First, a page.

# How lit is this room? 🔥 pt. 1

Related to this question.

A room is defined to be a (not necessarily convex) non-intersecting polygon, expressed as an ordered list of 2-dimensional coordinates. A sufficiently bright lightbulb is placed at a specific point inside the room, and emits light in every direction. Your task is to find the total illuminated area of the room. You may take in input in any reasonable format. The points on the polygon/room as well as the coordinates of the light source are rational numbers. They can be taken in clockwise or counterclockwise, either format is fine. The test case in the problem is given counterclockwise.

The following picture shows two example rooms, where the purplish dot represents the light source, and the shaded region represents the illuminated area. Test case:

(1/2, 18)
(1,3)
(5,1/2)
(7,5)
(12,7)
(16,3)
(15,11)
(8,19)
(3,7)
Light source located at (5,8)


Here is a graphical depiction of the solution to that test case. The two points that define the solution that are not on the original polygon are (55/61, 363/61) and (856/55, 357/55). This formula may be helpful in calculating the area. Since this is , the shortest code in bytes wins.

• For those curious, part 2 might take a while to post because it'll take me forever to draw the pictures, and I also don't know how to solve it. Feb 14, 2019 at 21:01
• The points on the polygon/room as well as the coordinates of the light source are rational numbers. Feb 14, 2019 at 21:05
• Ah, the good old shoelace formula! By the way, we actually have MathJax so you needn't embed the formula as an image. Feb 14, 2019 at 21:23
• Here's a mathjax version of your image (right click > show math as > TeX commands): \begin{align*} \mathbf{A}&=\frac{1}{2}\left|\sum_{i=1}^{n-1}x_{i}y_{i+1}+x_{n}y_{1}-\sum_{i=1}^{n-1}x_{i+1}y_{i}-x_{1}y_{n}\right|\\ &=\frac{1}{2}\left|x_{1}y_{2}+x_{2}y_{3}+\cdots+x_{n-1}y_{n}-x_{2}y_{1}-x_{3}y_{2}-\cdots-x_{n}y_{n-1}-x_{1}y_{n}\right| \end{align*} You can use codecogs.com/latex/eqneditor.php as an editor and a way to get used to mathjax, and there's this tutorial which can help Feb 15, 2019 at 0:44
• Yes, they can be guaranteed to be ordered clockwise, then. The test case is ordered counterclockwise, but I think this falls under “any reasonable format.” Feb 15, 2019 at 17:15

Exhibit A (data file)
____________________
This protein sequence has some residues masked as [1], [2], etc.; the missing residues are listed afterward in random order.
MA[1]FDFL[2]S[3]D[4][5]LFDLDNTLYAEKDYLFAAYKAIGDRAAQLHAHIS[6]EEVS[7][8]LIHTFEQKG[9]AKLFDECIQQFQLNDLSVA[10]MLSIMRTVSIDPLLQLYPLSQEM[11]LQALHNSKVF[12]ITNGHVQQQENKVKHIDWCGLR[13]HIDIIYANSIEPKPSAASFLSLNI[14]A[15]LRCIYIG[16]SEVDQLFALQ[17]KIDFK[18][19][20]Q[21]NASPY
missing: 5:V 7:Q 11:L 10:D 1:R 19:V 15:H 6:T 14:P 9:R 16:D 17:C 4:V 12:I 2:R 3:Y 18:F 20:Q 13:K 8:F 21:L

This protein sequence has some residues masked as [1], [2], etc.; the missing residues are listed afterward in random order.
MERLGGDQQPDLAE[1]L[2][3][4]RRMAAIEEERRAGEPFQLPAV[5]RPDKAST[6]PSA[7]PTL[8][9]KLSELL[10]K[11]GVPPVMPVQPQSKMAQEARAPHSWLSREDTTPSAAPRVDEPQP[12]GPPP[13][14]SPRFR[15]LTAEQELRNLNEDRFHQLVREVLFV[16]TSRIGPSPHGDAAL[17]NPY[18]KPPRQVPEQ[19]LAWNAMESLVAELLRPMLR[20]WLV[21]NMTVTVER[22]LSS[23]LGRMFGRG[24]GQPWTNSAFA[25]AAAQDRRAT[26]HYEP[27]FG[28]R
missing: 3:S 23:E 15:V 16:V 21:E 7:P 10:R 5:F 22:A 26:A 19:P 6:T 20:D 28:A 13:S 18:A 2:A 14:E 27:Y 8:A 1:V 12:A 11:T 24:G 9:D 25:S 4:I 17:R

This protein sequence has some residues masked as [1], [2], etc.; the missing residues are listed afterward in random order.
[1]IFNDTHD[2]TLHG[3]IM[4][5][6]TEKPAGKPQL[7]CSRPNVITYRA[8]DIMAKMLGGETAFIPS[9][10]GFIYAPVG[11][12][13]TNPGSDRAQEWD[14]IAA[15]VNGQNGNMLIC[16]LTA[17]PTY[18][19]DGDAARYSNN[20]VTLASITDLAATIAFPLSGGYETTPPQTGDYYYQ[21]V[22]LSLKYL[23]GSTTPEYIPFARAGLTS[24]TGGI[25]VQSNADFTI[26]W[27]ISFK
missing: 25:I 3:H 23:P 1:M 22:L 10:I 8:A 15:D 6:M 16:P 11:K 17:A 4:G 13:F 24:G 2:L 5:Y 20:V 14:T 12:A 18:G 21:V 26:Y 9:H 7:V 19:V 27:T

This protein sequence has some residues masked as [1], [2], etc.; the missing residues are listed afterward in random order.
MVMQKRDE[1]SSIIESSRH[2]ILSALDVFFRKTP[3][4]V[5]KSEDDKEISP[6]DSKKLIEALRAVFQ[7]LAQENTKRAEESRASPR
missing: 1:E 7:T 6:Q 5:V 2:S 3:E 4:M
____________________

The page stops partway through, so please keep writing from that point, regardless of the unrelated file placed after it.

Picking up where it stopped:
# Python 3, 388 398408409415417493 bytes

To make it more accurate, increase n

from random import*
u=uniform
c=lambda A,B,C:(C-A)*(B-A)>(B-A)*(C-A)
I=lambda A,B,C,D:c(A,C,D)!=c(B,C,D)and c(A,B,C)!=c(A,B,D)
def a(l,v,n=9**6,s=0):
g=lambda i:(min(x[i]for x in v),max(x[i]for x in v))
for _ in'x'*n:
h=((u(*g(0)),u(*g(1))),l);s+=any([I(*f,*h)for f in list(zip(v,v[1:]+[v]))])^1
return(abs(g(0)-g(0))*abs(g(1)-g(1)))*float(s/n)


Basic Monte-Carlo approach. Steps listed below.

1. Find x and y ranges that the shape occupies.
2. Create a list of edges created by the vertices
3. Iterate a large number of times (the more the better)
4. Create a random point (j,k) inside the x,y range.
5. Check if any of the edges intercept with the line-segment created by the light and the random point. If any of the edges intercept, increment the variable s
6. Divide s by the total numbers, then multiply by the total range area.

## Ungolfed version:

import random

def ccw(A,B,C):
return (C-A)*(B-A) > (B-A)*(C-A)

def intersect(A,B,C,D):
return ccw(A,C,D) != ccw(B,C,D) and ccw(A,B,C) != ccw(A,B,D)

def lit_area(light, vertices):
# points: list of points
# i     : x => i=0
#       : y => i=1
get_range = lambda i: (min(x[i] for x in vertices), max(x[i] for x in vertices))
xr = abs(get_range(0) - get_range(0))
yr = abs(get_range(1) - get_range(1))

edges = list(zip(vertices, vertices[1:] + [vertices]))

num_sims = 1000000

num_successes = 0
for _ in range(num_sims):
guess_x = random.uniform(*get_range(0))
guess_y = random.uniform(*get_range(1))

light_guess_line = ((guess_x, guess_y), light)

if not any([intersect(*e, *light_guess_line) for e in edges]):
num_successes += 1
return float(num_successes / num_sims) * (xr * yr)